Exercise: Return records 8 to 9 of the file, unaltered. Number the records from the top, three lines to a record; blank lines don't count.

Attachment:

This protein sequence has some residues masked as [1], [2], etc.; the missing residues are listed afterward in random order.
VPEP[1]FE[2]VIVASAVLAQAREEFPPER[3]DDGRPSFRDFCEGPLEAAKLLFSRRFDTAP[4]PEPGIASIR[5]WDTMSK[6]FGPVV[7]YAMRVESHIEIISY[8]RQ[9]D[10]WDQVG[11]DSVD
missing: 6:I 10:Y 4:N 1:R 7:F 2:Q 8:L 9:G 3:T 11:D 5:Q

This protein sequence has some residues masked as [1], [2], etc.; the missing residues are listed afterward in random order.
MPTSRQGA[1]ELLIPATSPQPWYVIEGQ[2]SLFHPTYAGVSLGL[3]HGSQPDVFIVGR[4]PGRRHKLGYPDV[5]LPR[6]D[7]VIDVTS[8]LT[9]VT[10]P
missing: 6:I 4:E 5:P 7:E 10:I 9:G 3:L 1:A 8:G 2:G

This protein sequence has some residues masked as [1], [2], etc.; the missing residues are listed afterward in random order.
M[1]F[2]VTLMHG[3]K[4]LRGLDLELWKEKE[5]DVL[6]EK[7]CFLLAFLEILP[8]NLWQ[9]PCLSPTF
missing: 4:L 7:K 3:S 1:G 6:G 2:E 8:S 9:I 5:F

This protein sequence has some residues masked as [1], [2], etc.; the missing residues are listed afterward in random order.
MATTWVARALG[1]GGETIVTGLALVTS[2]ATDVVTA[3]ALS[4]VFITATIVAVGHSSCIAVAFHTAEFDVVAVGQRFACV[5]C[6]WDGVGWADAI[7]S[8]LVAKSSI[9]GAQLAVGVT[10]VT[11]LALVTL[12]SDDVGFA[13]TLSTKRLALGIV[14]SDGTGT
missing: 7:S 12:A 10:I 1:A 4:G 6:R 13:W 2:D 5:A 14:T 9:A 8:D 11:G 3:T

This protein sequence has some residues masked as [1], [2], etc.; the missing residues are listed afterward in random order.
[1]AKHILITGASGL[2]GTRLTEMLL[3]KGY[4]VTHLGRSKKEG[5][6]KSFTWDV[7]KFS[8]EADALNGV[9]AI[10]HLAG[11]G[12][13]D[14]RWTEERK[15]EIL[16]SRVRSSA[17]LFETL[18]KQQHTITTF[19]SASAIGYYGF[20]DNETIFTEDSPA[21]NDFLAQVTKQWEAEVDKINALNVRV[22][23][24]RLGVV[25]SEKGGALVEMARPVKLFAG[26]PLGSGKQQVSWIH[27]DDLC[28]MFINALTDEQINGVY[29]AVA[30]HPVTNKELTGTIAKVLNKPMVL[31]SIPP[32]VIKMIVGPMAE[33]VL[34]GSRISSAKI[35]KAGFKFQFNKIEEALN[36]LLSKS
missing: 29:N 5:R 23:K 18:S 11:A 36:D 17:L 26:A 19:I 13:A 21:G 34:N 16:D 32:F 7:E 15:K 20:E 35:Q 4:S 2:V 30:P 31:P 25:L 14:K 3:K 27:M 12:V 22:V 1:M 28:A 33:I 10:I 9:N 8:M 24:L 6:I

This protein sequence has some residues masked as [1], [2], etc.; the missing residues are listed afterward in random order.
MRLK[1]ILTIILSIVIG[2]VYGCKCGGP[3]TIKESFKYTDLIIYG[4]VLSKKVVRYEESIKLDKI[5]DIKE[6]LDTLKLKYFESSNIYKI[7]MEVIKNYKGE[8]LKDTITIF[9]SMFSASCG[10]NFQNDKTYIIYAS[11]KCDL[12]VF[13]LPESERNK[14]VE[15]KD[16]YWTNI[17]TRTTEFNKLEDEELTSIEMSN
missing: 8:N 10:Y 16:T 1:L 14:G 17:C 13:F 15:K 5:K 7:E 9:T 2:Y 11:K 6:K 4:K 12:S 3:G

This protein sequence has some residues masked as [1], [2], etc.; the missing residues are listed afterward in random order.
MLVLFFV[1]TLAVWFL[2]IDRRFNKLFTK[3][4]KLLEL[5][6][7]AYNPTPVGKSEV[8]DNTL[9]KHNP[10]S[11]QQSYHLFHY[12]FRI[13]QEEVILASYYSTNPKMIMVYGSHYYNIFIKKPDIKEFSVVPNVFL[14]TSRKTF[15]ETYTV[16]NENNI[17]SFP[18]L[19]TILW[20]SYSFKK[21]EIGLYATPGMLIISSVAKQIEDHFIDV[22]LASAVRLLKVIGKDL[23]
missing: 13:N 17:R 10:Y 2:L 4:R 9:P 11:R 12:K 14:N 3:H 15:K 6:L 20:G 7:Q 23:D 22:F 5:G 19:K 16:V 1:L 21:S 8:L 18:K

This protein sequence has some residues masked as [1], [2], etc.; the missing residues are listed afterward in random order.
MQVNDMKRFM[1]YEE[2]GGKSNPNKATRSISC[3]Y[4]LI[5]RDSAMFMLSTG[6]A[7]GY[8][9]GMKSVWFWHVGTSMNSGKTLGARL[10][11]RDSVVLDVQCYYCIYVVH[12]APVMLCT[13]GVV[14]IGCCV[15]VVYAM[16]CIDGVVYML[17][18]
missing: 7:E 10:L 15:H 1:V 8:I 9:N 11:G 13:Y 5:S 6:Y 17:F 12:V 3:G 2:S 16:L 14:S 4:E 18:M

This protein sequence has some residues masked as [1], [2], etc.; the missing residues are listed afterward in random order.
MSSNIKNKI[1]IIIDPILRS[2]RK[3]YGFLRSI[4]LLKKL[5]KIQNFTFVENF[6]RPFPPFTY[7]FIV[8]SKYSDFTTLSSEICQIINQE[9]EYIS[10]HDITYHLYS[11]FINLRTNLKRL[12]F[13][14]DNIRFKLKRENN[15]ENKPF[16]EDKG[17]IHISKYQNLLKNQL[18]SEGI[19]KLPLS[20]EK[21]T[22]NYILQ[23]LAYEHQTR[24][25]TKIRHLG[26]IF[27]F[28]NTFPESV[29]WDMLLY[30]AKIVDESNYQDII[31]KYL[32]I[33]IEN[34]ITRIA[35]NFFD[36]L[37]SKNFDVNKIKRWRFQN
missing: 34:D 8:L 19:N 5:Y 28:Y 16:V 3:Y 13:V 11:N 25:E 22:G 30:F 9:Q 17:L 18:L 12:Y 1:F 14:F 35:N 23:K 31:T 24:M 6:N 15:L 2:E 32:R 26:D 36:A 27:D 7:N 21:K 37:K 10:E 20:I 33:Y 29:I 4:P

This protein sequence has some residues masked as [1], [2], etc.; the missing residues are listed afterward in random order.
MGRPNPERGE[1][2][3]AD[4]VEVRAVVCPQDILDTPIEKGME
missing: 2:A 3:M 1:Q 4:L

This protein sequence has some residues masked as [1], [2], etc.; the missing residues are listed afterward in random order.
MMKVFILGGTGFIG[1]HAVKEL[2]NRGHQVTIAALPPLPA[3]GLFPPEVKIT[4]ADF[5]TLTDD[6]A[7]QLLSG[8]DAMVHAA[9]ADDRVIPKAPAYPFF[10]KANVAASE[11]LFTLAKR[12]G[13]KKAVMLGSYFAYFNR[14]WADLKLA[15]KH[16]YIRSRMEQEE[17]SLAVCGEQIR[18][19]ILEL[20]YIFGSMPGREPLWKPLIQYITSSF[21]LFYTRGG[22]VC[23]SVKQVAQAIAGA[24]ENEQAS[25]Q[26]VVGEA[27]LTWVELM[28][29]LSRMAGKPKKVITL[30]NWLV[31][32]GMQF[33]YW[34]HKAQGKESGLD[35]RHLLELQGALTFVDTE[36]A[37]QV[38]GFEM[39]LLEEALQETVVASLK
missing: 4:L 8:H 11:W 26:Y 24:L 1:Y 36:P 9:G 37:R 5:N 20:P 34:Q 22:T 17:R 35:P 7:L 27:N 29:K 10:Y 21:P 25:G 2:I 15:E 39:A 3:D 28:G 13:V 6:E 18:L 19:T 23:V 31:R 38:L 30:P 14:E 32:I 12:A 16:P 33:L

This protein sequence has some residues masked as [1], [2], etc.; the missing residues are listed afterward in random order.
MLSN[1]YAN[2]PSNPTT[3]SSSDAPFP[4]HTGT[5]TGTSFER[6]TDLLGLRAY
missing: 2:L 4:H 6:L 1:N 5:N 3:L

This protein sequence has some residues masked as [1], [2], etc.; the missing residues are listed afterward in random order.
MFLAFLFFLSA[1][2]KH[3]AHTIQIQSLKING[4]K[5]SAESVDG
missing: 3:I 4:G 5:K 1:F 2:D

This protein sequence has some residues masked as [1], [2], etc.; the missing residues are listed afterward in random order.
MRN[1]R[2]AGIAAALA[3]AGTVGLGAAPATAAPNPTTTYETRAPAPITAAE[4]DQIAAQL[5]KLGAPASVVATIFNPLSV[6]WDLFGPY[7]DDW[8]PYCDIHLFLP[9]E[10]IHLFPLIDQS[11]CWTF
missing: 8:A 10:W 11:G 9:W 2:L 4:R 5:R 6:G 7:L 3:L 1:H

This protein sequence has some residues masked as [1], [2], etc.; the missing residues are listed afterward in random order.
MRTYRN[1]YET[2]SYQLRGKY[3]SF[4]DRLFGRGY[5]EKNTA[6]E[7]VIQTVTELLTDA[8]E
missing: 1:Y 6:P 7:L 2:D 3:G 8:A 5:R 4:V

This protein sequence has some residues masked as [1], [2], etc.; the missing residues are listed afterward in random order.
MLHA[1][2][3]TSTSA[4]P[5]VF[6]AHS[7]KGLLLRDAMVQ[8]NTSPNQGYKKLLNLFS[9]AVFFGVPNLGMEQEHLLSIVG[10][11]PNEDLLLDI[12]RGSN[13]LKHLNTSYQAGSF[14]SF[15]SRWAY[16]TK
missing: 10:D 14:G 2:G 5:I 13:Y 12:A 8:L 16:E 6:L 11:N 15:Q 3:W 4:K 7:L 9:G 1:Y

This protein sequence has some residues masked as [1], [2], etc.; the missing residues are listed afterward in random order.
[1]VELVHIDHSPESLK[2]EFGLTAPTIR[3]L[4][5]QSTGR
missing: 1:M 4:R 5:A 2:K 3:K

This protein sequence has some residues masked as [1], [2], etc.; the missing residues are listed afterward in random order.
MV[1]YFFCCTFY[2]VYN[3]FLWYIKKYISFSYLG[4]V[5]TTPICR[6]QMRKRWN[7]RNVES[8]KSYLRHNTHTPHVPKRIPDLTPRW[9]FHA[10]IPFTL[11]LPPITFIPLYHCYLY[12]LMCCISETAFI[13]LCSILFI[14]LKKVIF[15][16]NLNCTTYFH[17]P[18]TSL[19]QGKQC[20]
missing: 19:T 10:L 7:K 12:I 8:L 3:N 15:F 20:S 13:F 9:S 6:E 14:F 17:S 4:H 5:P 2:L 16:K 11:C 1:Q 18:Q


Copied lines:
This protein sequence has some residues masked as [1], [2], etc.; the missing residues are listed afterward in random order.
MQVNDMKRFM[1]YEE[2]GGKSNPNKATRSISC[3]Y[4]LI[5]RDSAMFMLSTG[6]A[7]GY[8][9]GMKSVWFWHVGTSMNSGKTLGARL[10][11]RDSVVLDVQCYYCIYVVH[12]APVMLCT[13]GVV[14]IGCCV[15]VVYAM[16]CIDGVVYML[17][18]
missing: 7:E 10:L 15:H 1:V 8:I 9:N 11:G 13:Y 5:S 6:Y 17:F 12:V 3:G 2:S 16:L 14:S 4:E 18:M

This protein sequence has some residues masked as [1], [2], etc.; the missing residues are listed afterward in random order.
MSSNIKNKI[1]IIIDPILRS[2]RK[3]YGFLRSI[4]LLKKL[5]KIQNFTFVENF[6]RPFPPFTY[7]FIV[8]SKYSDFTTLSSEICQIINQE[9]EYIS[10]HDITYHLYS[11]FINLRTNLKRL[12]F[13][14]DNIRFKLKRENN[15]ENKPF[16]EDKG[17]IHISKYQNLLKNQL[18]SEGI[19]KLPLS[20]EK[21]T[22]NYILQ[23]LAYEHQTR[24][25]TKIRHLG[26]IF[27]F[28]NTFPESV[29]WDMLLY[30]AKIVDESNYQDII[31]KYL[32]I[33]IEN[34]ITRIA[35]NFFD[36]L[37]SKNFDVNKIKRWRFQN
missing: 34:D 8:L 19:N 5:Y 28:Y 16:V 3:Y 13:V 11:N 25:E 22:G 30:F 9:Q 17:L 18:L 12:Y 1:F 14:F 35:N 23:K 31:T 24:M 6:N 15:L 2:E 32:R 26:D 36:A 27:D 7:N 21:K 37:K 10:E 20:I 33:Y 29:I 4:P